Brad CummingsUnited States
Early this week, it was reported that there was an touch only Nintendo Switch game planned for release in Japan. This drew my attention.
The Nintendo Switch is a portable tablet console that can be docked to the TV for bigger play. To this point it was understood that only games that worked in both ways would be featured on the device. The above announcement changes things.
If correct, this would mean the possibility to play digital board games on this device is there. Not only that, but the Switch is touting easier porting for Unity and UE4 games. That means the process could be less than terrible for devs.
This got me thinking, what do you digital board game developers think of the Nintendo Switch? Is it a viable future platform? I asked a handful and below are the responses I received:
INKLEJoseph Humfrey wrote:Despite never having owned much Nintendo hardware myself, I’m extremely excited about the Switch. The flexible way it can be a console, a handheld and a tablet means lots of different genres and scales of games will work beautifully on it. Nintendo has shown a great breadth of both 3d console experiences as well as smaller 2d games, and it excites me that they’re really starting to cater well towards indie developers. As a company we’re definitely thinking about it very seriously as a platform for narrative games like 80 Days.
STONEBLADEJustin Gary wrote:We are always excited about new platforms that help bring the best of the board-game world to new audiences. Ascension was the first deckbuilding on mobile devices and the first to enter into the World of Virtual Reality. The switch represents another potential horizon to create more accessible social board game experiences. I won't commit to any platform until I have a chance to play it, but I am definitely keeping an eye on the Nintendo Switch.
THUNDERBOXDan wrote:Nintendo have consistently innovated with their hardware, and should be commended for always trying something fresh, rather than just upping the graphics power like most other consoles.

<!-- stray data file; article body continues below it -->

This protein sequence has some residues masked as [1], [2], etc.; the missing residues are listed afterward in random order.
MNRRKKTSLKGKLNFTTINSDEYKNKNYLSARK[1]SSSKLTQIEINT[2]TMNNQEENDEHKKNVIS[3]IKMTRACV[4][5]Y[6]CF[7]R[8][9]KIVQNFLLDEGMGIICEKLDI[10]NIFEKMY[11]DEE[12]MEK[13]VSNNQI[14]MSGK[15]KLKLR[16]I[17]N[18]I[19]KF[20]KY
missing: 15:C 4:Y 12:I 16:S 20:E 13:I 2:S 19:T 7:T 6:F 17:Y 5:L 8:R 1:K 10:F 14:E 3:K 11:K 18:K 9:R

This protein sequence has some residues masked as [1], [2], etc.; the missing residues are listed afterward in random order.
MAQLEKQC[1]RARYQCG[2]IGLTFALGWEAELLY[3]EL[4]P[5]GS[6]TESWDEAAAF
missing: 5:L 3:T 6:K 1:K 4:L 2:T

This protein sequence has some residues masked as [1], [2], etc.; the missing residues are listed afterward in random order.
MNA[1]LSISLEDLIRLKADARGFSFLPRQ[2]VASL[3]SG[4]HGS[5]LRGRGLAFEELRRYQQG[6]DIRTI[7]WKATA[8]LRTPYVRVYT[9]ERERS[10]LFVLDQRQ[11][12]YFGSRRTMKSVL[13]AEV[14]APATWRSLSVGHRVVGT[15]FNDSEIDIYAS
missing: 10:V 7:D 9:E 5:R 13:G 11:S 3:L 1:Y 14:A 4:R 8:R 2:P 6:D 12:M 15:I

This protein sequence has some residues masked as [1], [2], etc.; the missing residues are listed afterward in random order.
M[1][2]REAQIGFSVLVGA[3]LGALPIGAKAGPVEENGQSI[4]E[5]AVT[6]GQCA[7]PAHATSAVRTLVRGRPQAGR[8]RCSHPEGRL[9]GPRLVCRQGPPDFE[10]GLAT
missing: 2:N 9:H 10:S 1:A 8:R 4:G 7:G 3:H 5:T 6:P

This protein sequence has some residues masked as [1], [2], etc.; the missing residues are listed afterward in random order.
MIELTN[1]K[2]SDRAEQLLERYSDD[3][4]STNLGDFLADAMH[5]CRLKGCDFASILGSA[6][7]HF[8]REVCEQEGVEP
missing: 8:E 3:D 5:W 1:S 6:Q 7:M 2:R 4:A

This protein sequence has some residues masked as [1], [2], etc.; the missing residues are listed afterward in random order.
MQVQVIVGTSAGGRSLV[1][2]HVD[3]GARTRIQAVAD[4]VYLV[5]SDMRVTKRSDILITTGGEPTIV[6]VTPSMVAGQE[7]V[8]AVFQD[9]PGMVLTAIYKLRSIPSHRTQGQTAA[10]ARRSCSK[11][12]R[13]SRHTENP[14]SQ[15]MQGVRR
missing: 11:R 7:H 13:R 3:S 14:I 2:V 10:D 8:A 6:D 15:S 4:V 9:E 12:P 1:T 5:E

If the Switch has a touch-screen, and similar system architecture to an Android table, then it makes a lot of sense to bring existing titles designed for this input mechanism to a new platform.
However, it's a fair bet that most people buying a Switch already have a phone or tablet, so I wouldn't expect a massive pick-up, especially given the limited amount of hardware available at launch.
On top of this, 3rd party games usually struggle on Nintendo hardware as they have to compete with 1st party exclusives like Mario and Zelda but, if you can get in right at the start, like Voez, you might be able to establish a strong foothold on the platform.
What is really interesting, is that this could mark the beginning of Nintendo merging their home-console and hand-held platforms, which would be a canny idea as the 3DS has massively outperformed the Wii-U (a quick look on Wikipedia shows the 3DS at 35.3 Million units worldwide, compared to the Wii-U's 13.6 Million). Fusing the two markets could generate a strong uplift in hardware sales, which is great for both developers and consumers alike.
The fact that the Switch has a touch screen on the controller is of particular interest to us, as it's a great tool for creating a physical bond between the real-world player and the virtual-world experience - something we really focused on with Tsuro.